Statement for Hearing on Moral Rights, Termination Rights, Resale Royalty, and Copyright Term
On July 15, 2014, the LCA submitted a statement to the US House of Representatives Committee on the Judiciary, Subcommittee on the Courts, Intellectual Property and the Internet for a hearing. The statement explained that the current copyright term in the United States is already unacceptably long, resulting in significant harm to the public domain and limiting access to these works.

Amicus Brief in Authors Guild v. Google, Inc. Appeal
On July 8, 2014, LCA submitted an amiucs brief in support of Google, Inc. The LCA brief explained that Google Book Search has become an essential research tool that serves the public interest, snippets do not substitute for full text, and Seciton 108 does not weigh against a fair use deterination.

What Does the HathiTrust Decision Mean for Libraries?
On July 7, 2014, LCA legal counsel Jonathan Band released a think piece explaining implications of the HathiTrust decision for libraries that go far beyond the specific facts of the case.

Updated Google Books Family Tree
On June 17, 2014, LCA released an updated version of the popular Google Books family tree after Second Circuit ruled HathiTrust is fair use.

Libraries Applaud Landmark Copyright Ruling Affirming Fair Use

The Library Copyright Alliance—which consists of the American Library Association, the Association of Research Libraries, and the Association of College and Research Libraries— is extremely pleased with the decision issued Tuesday, June 10, by the US Court of Appeals for the Second Circuit in Authors Guild v. HathiTrust, finding in favor of fair use. The Library Copyright Alliance filed an amicus brief (PDF) in the case, supporting HathiTrust’s position and the lower court’s finding of fair use.

Jonathan Band, counsel for the Library Copyright Alliance, said, “The decision is a significant victory for the public.”

The HathiTrust Digital Library (HDL)—comprised of 80 college, university, and nonprofit member institutions at the time of the court filings—contains digital copies of more than 10 million works and engages in several projects that provide new value and use to copyrighted works. These projects include the creation of a full-text search database, facilitation of access to works for the visually impaired and print disabled, and preservation of works in its library.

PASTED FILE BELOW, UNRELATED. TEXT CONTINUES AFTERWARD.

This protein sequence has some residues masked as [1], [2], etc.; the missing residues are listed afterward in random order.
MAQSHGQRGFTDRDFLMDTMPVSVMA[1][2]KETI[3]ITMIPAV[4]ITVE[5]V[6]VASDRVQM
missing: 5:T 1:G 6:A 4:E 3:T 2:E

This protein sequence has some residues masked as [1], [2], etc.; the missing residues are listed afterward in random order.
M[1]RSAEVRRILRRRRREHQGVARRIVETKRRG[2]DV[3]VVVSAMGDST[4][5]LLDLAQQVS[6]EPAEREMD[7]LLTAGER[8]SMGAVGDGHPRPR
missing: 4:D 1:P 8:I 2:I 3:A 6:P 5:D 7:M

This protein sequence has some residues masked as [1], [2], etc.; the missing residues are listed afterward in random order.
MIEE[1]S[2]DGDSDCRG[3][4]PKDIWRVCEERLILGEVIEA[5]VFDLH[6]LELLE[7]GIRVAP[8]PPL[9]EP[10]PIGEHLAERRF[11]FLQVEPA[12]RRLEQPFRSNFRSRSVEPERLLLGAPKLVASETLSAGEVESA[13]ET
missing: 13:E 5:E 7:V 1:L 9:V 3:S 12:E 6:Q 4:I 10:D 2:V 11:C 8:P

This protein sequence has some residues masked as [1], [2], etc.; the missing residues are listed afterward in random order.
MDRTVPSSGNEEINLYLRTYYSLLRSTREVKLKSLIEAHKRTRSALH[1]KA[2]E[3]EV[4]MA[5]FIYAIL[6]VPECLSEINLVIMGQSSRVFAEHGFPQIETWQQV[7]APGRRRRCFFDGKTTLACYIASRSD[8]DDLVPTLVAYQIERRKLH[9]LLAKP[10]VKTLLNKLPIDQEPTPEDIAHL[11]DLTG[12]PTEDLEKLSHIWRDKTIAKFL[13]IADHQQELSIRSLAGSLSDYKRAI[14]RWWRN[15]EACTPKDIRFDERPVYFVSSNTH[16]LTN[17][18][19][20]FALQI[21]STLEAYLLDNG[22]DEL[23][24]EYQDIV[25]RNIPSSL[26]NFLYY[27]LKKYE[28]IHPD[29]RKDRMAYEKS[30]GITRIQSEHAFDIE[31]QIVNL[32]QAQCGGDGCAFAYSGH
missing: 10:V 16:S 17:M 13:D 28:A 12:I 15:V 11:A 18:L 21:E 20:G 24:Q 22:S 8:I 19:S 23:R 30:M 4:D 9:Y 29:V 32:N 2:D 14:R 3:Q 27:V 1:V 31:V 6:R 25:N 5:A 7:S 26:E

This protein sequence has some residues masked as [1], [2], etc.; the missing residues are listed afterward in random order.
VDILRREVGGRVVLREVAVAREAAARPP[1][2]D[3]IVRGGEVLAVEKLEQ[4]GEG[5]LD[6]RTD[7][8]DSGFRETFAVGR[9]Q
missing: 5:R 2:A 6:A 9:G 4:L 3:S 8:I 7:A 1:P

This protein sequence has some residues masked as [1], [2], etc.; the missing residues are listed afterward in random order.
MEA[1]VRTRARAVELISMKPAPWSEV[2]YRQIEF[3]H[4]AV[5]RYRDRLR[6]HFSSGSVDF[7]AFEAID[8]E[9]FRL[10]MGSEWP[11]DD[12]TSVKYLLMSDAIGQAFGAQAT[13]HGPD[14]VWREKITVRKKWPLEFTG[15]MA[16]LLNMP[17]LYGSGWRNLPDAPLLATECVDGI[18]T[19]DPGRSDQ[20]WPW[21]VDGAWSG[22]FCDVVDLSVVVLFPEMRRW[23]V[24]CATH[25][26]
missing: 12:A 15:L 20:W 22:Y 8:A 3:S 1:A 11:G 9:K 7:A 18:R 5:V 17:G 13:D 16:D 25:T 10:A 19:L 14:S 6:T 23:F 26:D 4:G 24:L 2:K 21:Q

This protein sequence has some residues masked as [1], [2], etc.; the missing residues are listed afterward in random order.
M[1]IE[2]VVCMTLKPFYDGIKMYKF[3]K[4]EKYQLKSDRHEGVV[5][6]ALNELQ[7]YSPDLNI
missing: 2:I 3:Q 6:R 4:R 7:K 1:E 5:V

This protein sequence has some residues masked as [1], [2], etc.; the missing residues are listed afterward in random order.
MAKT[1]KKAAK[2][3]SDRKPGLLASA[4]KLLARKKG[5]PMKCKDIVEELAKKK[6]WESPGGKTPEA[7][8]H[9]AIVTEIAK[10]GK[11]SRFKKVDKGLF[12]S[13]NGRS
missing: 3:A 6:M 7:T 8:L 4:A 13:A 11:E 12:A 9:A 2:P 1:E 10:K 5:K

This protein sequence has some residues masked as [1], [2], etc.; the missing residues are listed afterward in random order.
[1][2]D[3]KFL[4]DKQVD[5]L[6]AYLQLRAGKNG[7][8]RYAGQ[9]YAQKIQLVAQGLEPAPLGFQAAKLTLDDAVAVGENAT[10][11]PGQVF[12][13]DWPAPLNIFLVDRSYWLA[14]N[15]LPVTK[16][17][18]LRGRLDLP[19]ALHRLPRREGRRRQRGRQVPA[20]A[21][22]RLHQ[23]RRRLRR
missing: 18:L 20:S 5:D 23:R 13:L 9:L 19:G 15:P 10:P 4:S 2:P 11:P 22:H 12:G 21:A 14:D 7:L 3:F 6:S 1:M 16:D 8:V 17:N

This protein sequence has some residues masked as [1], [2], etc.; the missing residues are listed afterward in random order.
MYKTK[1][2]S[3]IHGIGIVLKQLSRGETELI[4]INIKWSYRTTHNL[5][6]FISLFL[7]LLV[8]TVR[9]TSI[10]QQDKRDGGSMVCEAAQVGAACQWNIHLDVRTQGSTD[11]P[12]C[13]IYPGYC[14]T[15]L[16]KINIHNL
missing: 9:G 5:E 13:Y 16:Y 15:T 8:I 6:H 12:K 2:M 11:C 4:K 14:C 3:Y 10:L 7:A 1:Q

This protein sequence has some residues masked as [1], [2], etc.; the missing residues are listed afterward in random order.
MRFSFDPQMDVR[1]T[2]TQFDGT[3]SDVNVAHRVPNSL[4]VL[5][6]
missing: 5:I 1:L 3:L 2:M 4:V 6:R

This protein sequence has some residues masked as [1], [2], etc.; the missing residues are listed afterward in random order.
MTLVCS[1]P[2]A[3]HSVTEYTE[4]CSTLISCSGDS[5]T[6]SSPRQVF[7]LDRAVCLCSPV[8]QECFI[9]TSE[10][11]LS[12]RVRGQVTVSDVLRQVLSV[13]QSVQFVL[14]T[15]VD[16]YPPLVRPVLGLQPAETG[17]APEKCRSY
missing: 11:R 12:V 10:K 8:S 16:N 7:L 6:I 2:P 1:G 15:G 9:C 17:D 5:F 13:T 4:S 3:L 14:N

The Second Circuit affirmed the lower court’s decision, holding that the creation of a full-text search database and providing access to the print disabled constitute fair uses and such activities are thus protected under the Copyright Act.

The Second Circuit declined to rule on the issue of HDL’s preservation activities, noting its skepticism that plaintiffs had standing to bring this claim, and remanded to the district court. In remanding this issue back to the lower court, the Second Circuit in no way suggested that the preservation activities could not be fair use, but instead simply suggested that the plaintiffs could not bring the claim.

The Library Copyright Alliance believes the Second Circuit rightly concluded that HDL’s activities are protected by fair use, ensuring the “safety valve” of fair use is well-functioning and providing meaningful balance through limitations on the copyright holder’s rights. Fair use has long been relied upon to provide important protections for the public and promote new and transformative uses of copyrighted works, such as those facilitated by HDL.